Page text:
CRF Blog

All I Needed to Know I Learned in Kindergarten

by Bill Hayes

Studies have shown the importance of preschool and kindergarten, but they have also shown that the effects of a great teacher at these levels evaporate over time. These studies have based their conclusions on test scores. For example, a Tennessee experiment in the 1980s looked at the kindergarten experience of 12,000 students. Students with great teachers were able to learn much more. But by middle school, their gains had evaporated according to test scores. A new study, however, looks beyond test scores and comes to a dramatically different conclusion. Harvard researchers looked into what happened to the 12,000 students. As reported in the New York Times:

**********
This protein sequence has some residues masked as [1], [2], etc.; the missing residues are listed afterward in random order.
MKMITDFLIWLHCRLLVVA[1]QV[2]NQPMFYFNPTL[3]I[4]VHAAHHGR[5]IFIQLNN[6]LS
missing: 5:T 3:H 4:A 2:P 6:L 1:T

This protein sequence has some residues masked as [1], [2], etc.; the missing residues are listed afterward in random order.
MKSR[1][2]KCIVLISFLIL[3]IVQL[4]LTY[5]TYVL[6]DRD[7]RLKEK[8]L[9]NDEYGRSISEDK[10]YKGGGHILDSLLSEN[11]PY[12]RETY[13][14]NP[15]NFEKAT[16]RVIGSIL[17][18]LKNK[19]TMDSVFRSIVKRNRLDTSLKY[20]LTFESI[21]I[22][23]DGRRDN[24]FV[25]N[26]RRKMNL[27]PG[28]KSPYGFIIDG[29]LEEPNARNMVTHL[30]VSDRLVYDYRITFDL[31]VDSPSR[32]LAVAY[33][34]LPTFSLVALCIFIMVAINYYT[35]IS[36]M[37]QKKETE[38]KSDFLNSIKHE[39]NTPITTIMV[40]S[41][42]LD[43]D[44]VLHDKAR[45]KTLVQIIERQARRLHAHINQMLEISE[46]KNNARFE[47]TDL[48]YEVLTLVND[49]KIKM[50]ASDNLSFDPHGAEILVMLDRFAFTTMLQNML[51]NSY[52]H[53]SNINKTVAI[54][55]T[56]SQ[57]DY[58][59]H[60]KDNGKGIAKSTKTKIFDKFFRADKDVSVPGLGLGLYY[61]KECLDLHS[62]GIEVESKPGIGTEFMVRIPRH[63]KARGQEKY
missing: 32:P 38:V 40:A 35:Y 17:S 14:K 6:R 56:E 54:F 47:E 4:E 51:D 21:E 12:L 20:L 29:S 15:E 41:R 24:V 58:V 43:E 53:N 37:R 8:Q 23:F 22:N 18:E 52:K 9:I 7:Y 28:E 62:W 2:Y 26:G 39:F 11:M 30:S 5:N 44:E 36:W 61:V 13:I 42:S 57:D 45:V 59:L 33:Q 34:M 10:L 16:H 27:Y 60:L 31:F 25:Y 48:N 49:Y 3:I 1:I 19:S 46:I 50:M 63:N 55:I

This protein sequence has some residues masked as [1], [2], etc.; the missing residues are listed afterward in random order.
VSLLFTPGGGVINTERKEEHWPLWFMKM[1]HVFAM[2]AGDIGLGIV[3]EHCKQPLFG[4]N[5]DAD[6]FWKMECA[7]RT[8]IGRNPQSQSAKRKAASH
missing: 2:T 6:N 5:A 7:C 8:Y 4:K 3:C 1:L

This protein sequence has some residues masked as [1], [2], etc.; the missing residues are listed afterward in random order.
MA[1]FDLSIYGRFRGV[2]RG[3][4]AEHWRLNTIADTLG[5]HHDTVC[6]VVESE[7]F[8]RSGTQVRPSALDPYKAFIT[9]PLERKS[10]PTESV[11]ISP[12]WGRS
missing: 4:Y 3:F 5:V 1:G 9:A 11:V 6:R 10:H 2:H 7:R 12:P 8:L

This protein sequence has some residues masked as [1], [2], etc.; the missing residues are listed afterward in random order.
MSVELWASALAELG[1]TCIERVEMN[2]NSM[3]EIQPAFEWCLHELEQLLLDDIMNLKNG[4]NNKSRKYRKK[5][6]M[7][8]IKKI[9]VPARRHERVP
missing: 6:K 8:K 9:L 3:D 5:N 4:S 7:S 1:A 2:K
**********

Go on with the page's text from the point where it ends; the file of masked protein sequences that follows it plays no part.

Students who had learned much more in kindergarten were more likely to go to college than students with otherwise similar backgrounds. Students who learned more were also less likely to become single parents. As adults, they were more likely to be saving for retirement. Perhaps most striking, they were earning more.

Read the whole article: The Case for $320,000 Kindergarten Teachers.